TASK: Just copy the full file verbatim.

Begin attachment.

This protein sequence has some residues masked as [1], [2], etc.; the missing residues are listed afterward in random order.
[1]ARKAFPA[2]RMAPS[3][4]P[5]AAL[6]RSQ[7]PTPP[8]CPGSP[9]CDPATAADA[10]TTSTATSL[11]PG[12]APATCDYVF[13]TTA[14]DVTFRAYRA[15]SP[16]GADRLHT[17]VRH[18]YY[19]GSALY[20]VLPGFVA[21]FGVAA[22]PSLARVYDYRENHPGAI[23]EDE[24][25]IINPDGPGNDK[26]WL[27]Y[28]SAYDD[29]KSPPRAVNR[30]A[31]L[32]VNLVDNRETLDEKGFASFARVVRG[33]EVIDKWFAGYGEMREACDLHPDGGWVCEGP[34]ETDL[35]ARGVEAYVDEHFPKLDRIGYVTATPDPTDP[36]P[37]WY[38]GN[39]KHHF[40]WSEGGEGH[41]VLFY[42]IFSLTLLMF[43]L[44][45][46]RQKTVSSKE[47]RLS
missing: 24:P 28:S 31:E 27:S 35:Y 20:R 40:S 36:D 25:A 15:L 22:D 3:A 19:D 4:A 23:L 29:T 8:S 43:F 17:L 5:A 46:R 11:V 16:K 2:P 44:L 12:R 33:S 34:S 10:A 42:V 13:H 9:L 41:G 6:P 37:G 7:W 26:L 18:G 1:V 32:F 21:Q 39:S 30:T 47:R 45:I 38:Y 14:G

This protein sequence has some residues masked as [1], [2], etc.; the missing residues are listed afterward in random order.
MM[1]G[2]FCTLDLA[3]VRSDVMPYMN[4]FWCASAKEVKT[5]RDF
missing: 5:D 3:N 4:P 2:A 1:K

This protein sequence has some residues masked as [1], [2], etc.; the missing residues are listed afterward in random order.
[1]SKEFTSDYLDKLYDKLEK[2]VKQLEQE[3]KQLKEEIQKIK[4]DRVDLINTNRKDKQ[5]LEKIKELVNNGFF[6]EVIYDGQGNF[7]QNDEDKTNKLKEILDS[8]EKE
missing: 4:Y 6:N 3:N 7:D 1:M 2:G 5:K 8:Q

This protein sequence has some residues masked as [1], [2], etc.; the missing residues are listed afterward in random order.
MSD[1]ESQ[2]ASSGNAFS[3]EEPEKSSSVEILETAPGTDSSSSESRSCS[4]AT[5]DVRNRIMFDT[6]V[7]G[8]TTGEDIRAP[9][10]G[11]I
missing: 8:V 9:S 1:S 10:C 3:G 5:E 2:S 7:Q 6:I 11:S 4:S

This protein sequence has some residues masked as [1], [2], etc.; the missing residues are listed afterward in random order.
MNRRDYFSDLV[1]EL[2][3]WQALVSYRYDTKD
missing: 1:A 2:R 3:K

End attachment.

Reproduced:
This protein sequence has some residues masked as [1], [2], etc.; the missing residues are listed afterward in random order.
[1]ARKAFPA[2]RMAPS[3][4]P[5]AAL[6]RSQ[7]PTPP[8]CPGSP[9]CDPATAADA[10]TTSTATSL[11]PG[12]APATCDYVF[13]TTA[14]DVTFRAYRA[15]SP[16]GADRLHT[17]VRH[18]YY[19]GSALY[20]VLPGFVA[21]FGVAA[22]PSLARVYDYRENHPGAI[23]EDE[24][25]IINPDGPGNDK[26]WL[27]Y[28]SAYDD[29]KSPPRAVNR[30]A[31]L[32]VNLVDNRETLDEKGFASFARVVRG[33]EVIDKWFAGYGEMREACDLHPDGGWVCEGP[34]ETDL[35]ARGVEAYVDEHFPKLDRIGYVTATPDPTDP[36]P[37]WY[38]GN[39]KHHF[40]WSEGGEGH[41]VLFY[42]IFSLTLLMF[43]L[44][45][46]RQKTVSSKE[47]RLS
missing: 24:P 28:S 31:E 27:S 35:Y 20:R 40:S 36:D 25:A 15:L 22:D 3:A 19:D 4:A 23:L 29:T 8:S 43:F 17:L 5:A 46:R 11:V 16:K 2:P 44:L 12:R 33:S 34:S 10:A 42:V 13:H 9:L 41:G 6:P 37:G 7:W 26:L 18:G 1:V 32:F 21:Q 39:S 30:T 47:R 45:I 38:Y 14:G

This protein sequence has some residues masked as [1], [2], etc.; the missing residues are listed afterward in random order.
MM[1]G[2]FCTLDLA[3]VRSDVMPYMN[4]FWCASAKEVKT[5]RDF
missing: 5:D 3:N 4:P 2:A 1:K

This protein sequence has some residues masked as [1], [2], etc.; the missing residues are listed afterward in random order.
[1]SKEFTSDYLDKLYDKLEK[2]VKQLEQE[3]KQLKEEIQKIK[4]DRVDLINTNRKDKQ[5]LEKIKELVNNGFF[6]EVIYDGQGNF[7]QNDEDKTNKLKEILDS[8]EKE
missing: 4:Y 6:N 3:N 7:D 1:M 2:G 5:K 8:Q

This protein sequence has some residues masked as [1], [2], etc.; the missing residues are listed afterward in random order.
MSD[1]ESQ[2]ASSGNAFS[3]EEPEKSSSVEILETAPGTDSSSSESRSCS[4]AT[5]DVRNRIMFDT[6]V[7]G[8]TTGEDIRAP[9][10]G[11]I
missing: 8:V 9:S 1:S 10:C 3:G 5:E 2:S 7:Q 6:I 11:S 4:S

This protein sequence has some residues masked as [1], [2], etc.; the missing residues are listed afterward in random order.
MNRRDYFSDLV[1]EL[2][3]WQALVSYRYDTKD
missing: 1:A 2:R 3:K